Anton Reicha Rép. tchèque Anton (or Antonin or Antoine) Reicha (or Rejcha) (February 26, 1770 ? May 28, 1836) was a Czech-born naturalized French composer, a flautist in his youth, and an influential theorist. He is best known today for his substantial early contribution to the wind quintet literature, as well as early experiments with irregular time signatures. Reicha is best known today for his substantial contribution to the early wind quintet literature, twenty-five works written in Paris between 1811 and 1820, which were played all over Europe. Reicha claimed in his memoirs that his wind quintets filled a void: 'At that time, there was a dearth not only of good classic music, but of any good music at all for wind instruments, simply because the composers knew little of their technique.' . Today some of Reicha's wind quintets have joined the regular repertoire, and all have been recorded.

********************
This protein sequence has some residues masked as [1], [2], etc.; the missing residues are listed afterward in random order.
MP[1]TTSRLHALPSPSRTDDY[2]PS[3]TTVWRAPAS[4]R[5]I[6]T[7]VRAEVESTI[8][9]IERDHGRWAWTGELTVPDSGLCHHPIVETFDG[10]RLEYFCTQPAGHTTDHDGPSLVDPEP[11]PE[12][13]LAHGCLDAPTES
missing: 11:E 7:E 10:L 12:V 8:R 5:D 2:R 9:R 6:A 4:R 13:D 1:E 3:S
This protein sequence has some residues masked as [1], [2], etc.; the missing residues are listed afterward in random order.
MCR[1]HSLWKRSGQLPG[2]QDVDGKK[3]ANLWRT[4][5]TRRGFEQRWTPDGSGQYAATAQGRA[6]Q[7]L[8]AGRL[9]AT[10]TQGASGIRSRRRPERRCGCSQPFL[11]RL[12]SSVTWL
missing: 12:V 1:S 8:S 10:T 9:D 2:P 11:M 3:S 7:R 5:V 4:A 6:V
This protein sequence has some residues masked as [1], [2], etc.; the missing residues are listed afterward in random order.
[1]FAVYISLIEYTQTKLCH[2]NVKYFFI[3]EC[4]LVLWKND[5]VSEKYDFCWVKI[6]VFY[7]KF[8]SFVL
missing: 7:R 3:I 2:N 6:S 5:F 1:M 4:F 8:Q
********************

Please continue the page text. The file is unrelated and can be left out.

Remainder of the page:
He wrote prolifically for other kinds of musical ensembles as well, including eight symphonies, many with thematically-connected movements; seven operas; piano music including sonatas, two gigantic variation sets, and a set of thirty-six fugues; violin sonatas and piano trios; five quintets for wind and strings; 24 trios for three horns (Op.82, published in Paris, 1815) ; ten string quintets, four for solo cello and string quartet and six for string quartet with second viola; and at least thirty-seven string quartets, only three of which were performed during the 20th century, most recently a few years ago (see Drummond link, below). The eight Vienna string quartets (1801-5) are amongst his most important works; though largely ignored since Reicha's death, they were highly influential during his lifetime, and left their mark on the quartets of Beethoven and Schubert. The first modern edition in score and parts of Reicha's Vienna quartets was published in June 2006 by Merton Music of London . In recent years, several quartet ensembles in Europe have begun programming Reicha's quartets, and first recordings are in the works. (Hide extended text) ... (Read all) Source : Wikipedia